Mystery surrounds deadly blast at Iran ammunition depot
Iranian authorities are downplaying Saturday's explosion, which killed 15 soldiers. They are ruling out sabotage or any connection to Iran's nuclear program.
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Iran's supreme religious leader Ayatollah Ali Khamenei vowed on Thursday that any attack against Iran would be met with a "strong slap and iron fists."Skip to next paragraph
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As Israel test-fired an intercontinental ballistic missile a week ago – the first such test since 2008 of the Jericho III, which has a range at least three times that of any target in Iran – Iranian lawmakers made clear the result if Iran were targeted.
"Iran has the capability to annihilate the Zionist regime forever, if attacked," parliamentarian Hossein Farhangi told Fars News.
That battle would extend "with maximum might and power all throughout the European and US soil, if Iran comes under attack," Seyed Hossein Naqavi, a member of parliament's security commission, told Fars News.
Speculation surrounding Iran opposition group's claims
Speculation about the reasons behind the Saturday blast was fueled by claims from an Iranian opposition group that it occurred at an IRGC missile base, and not a conventional weapons depot.
The Mojahedin-e Khalq (the MEK aka MKO) claimed that the blast at the Modarres Garrison "resulted from the explosion of IRGC missiles," according to an e-mail communication with the Associated Press from Alireza Jafarzadeh, an MEK spokesman in Washington until it the group was put on the US State Department's terrorism list.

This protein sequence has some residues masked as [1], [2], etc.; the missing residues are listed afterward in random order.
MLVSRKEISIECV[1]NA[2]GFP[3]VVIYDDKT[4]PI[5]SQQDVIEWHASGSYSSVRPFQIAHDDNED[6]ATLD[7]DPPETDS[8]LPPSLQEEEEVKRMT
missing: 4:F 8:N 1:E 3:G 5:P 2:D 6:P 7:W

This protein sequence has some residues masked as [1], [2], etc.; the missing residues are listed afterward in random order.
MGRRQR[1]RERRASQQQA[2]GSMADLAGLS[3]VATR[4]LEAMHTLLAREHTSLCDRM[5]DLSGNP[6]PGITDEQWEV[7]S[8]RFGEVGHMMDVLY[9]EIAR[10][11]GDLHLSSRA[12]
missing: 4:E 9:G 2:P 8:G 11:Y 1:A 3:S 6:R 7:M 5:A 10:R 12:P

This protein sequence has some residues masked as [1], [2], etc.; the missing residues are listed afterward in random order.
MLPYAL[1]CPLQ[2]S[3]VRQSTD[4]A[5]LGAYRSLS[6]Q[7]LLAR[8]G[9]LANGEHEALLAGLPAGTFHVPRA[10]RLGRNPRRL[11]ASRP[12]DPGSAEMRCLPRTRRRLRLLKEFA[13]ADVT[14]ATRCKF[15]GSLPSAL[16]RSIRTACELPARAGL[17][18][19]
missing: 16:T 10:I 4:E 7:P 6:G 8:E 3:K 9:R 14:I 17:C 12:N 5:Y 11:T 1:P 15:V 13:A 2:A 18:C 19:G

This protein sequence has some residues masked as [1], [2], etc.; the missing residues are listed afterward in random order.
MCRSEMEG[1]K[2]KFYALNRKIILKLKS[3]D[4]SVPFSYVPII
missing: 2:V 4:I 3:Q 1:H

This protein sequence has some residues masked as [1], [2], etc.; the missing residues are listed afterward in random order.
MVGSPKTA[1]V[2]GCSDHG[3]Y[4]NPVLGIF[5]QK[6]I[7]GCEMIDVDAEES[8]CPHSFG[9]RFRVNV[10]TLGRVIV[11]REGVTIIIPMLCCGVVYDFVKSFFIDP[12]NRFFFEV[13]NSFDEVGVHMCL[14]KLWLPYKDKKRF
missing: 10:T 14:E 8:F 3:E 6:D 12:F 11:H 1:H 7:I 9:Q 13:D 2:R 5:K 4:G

Mr. Jafarzadeh in 2002 announced the existence of undeclared Iranian uranium enrichment facility at Natanz, using data widely believed to have come from Israel. Since the MEK was put on the US State Department's terrorist list, Jafarzadeh has been an "Iran analyst" on Fox News and lobbied in Washington to have the MEK taken off the terror list.
UN weapons inspectors say much of the data passed to it by the MEK over the last decade has proven inaccurate.
A detailed 150-page dossier on Iran's ballistic missile capabilities produced in May 2010 by the International Institute for Strategic Studies in London makes no mention of any missile-related facility at Bidganeh or Malard, nor of the "Modarres Garrison."
It does, however, describe a Sajjid Base near Karaj – north of the location of Saturday's explosion – where Iran's 19th Zolfaqar Missile Brigade reportedly deploys 125-mile range Zelzal "Earthquake" rockets. The source cited for that 2002 information, however, was the MEK.